Electrical Testing of Cement-Based Materials: Role of Testing Techniques, Sample Conditioning, and Accelerated Curing
Robert Spragg, Yiwen Bu, Kenneth A. Snyder, Dale P. Bentz, Jason Weiss
These projects examined the potential for using electrical testing on concrete as a potential surrogate for obtaining information on ion and fluid transport. Electrical measurements are particularly attractive for use in quality control as they are easy to perform, are performed rapidly, and can be directly related to fluid transport. This work describes how electrical resistance measurements should be corrected for geometry to obtain a geometry independent resistivity or conductivity. Further, this work reviews and discusses several factors that influence the resistivity that is measured including porosity, pore tortuosity, the role of temperature on degree of hydration (activation energy), temperature effects on conduction, ionic leaching, and the role of temperature and leaching on porosity. The goal of this work is to provide an overview of the main factors that should be considered when conducting electrical property testing, when using electrical properties for quality control/quality assurance, or if using these materials for acceptance. As a part of this project a series of testing devices were purchased and provided to the INDOT district testing labs for the purpose of providing training and providing information on the variability associated with testing. A round robin study has shown that a coefficient of variation of 4.36 % was obtained leading to a within laboratory precision of 12.8% and a multi-laboratory precision of 36.0%. This work has shown that temperature can dramatically influence the resistivity. The work has shown that in general for a standard 100x200 mm test cylinder the ratio of surface resistivity to uniaxial resistivity is 1.9 for a homogenous material however if the material is heterogeneous (due to drying or leaching) this value changes. This project has also illustrated the importance of ionic leaching. It was shown that accelerated curing requires temperature correction as well as control of ionic leaching.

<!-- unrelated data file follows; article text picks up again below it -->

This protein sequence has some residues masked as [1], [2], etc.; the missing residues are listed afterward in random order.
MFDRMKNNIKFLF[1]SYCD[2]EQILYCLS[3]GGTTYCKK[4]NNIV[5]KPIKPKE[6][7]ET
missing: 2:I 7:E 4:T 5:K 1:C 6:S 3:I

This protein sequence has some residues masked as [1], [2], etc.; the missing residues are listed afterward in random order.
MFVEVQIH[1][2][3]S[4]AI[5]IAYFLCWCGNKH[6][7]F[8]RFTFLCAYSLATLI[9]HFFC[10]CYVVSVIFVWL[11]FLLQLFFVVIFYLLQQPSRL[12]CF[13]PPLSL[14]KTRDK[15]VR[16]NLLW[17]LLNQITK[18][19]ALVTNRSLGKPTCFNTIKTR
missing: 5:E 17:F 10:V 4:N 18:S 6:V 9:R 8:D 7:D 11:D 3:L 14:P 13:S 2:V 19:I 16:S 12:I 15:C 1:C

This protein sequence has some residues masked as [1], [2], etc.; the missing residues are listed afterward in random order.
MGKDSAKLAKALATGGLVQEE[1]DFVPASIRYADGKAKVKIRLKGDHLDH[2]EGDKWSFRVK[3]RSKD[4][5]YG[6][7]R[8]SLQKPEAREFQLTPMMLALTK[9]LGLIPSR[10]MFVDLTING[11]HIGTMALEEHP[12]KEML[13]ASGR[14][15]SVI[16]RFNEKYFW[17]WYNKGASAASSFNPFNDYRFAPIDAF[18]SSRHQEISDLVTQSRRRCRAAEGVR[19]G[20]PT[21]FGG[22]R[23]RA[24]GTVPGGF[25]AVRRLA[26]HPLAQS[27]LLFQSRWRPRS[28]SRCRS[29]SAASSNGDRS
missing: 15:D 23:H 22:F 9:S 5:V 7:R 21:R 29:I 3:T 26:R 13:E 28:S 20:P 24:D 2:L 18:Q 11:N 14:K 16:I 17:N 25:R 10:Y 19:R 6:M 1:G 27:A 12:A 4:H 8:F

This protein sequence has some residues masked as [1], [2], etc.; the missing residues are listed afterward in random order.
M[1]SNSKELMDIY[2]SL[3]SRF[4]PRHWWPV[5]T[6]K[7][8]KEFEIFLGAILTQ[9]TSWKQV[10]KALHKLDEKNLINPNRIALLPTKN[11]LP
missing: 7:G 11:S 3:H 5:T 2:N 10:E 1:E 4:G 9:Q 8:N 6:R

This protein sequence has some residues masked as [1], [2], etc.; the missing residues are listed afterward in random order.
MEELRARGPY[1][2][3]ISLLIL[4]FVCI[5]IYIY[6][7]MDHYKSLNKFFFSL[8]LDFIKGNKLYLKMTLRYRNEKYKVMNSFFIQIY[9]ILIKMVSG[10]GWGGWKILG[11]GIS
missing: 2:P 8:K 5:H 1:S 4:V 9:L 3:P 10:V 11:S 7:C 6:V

, Bu, Y.
, Snyder, K.
, Bentz, D.
and Weiss, J.
Electrical Testing of Cement-Based Materials: Role of Testing Techniques, Sample Conditioning, and Accelerated Curing, Joint Transportation Research Program Report, [online], https://doi.org/10.5703/1288284315230
(Accessed December 6, 2023)